Unless your application has a large number of places that are vulnerable to being incorrectly coded to output large user submitted text fields without encoding or user submitted html content without sanitization checks, the added value of this system is approximately zero.
Any site that accepts user input has places that are vulnerable to being incorrectly coded. And as simple as correct coding is it doesn't take much effort to discover that a large number of sites are doing poorly at doing so, either because it turns out that cleansing input is non-trivial after all, or because it is easy to be lazy.
It takes only one developer to screw up in one place to leave a site vulnerable. Because of attacks like Cross Site Request Forgery (Generating a request to a different app that the user is authenticated to) a developer on one app can leave another otherwise secure app vulnerable.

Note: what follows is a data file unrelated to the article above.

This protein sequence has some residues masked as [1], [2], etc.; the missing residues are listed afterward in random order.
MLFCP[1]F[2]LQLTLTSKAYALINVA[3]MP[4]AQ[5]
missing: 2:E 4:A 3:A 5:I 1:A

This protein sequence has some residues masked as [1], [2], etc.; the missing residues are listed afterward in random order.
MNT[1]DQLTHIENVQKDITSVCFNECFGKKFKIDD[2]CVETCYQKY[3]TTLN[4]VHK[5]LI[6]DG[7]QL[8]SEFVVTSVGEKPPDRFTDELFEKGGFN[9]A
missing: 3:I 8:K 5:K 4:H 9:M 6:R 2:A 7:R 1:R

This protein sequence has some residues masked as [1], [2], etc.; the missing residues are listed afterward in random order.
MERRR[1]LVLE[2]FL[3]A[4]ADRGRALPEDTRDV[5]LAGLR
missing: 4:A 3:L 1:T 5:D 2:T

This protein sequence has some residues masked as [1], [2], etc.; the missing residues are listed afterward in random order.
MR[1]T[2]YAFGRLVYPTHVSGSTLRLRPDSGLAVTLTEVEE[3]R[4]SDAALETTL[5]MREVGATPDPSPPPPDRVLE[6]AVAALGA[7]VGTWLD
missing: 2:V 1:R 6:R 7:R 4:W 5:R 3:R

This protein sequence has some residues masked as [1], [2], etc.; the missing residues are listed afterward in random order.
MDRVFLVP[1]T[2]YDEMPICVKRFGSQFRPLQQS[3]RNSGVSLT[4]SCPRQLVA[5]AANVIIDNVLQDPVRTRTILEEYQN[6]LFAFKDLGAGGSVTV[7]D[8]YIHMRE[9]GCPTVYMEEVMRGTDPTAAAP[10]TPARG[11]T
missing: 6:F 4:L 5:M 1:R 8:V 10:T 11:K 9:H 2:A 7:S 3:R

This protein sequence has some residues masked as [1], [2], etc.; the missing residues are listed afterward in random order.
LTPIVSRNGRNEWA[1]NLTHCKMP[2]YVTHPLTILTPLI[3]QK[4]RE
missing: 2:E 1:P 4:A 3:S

This policy allows the server administrator to greatly reduce the threat in a single fell-swoop. I would not call that added-value "zero".
Meanwhile the cost is:
Copyright © 2017, Eklektix, Inc.
Comments and public postings are copyrighted by their creators.
Linux is a registered trademark of Linus Torvalds